Take a listen, it just may inspire you. https://www.youtube.com/watch?v=4LKIsWOSHAY

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  25. Regarding this I'm going to go ahead and quote some experience from retro metroid games for this. As far as I remember, particularly for Metroid Fusion, there were two sets of music: one moody for ambiance for when you're just strolling around, and another active pumped one for fighting, particularly boss fights. I think this combination works well for you since your game has a background ambience similar to Metroid Fusion, but that will imply more work and songs, and figure out how to make the transition between moody to pumped as a fight bursts out of nowhere. But it'll most likely take that itch off your head.

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  26. On a similarly related note, can I ask what program you use for composition and where you get your instruments from (assuming they don't come with said program)? I'm still trying to figure out what I'll be doing with the music in my game. I do have some experience in composing, so I wouldn't mind trying to get it done myself, but I've always lacked a good program and sound library to work with. Thanks ahead of time.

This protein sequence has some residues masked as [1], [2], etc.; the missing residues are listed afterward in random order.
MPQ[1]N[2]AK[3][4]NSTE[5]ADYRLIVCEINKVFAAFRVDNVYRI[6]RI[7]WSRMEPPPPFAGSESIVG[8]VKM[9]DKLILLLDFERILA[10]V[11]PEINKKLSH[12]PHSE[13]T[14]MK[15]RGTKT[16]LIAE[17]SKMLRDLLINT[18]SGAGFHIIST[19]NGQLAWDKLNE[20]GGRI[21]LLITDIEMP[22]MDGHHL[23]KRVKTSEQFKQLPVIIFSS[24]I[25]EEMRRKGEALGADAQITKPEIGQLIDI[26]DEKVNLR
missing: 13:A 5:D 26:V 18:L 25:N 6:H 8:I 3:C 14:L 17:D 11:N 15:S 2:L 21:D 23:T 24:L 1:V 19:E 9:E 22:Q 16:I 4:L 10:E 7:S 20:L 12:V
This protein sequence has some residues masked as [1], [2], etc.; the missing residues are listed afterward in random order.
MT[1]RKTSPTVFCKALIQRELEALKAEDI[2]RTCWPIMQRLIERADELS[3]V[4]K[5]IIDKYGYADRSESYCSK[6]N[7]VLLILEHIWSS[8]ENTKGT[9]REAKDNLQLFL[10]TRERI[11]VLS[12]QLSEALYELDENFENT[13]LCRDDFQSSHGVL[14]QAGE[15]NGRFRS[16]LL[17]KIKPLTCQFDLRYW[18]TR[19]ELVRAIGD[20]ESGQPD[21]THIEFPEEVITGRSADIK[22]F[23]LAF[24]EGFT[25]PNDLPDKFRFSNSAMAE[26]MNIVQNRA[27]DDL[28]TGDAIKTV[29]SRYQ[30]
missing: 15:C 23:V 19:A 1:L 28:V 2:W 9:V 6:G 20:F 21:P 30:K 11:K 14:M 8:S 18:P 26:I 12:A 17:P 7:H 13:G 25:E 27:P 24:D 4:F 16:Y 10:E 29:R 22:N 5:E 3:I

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  27. I think you should go with fast paced rock. The combat in this game looks like it will benefit from fairly fast upbeat e guitar, drums and what not.

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  28. Thinking back on games like Castlevania, it had some fairly relaxing music at times as well despite the nature of the game. When pairing the current music you have with the presented video, I didn't feel like there were any problems.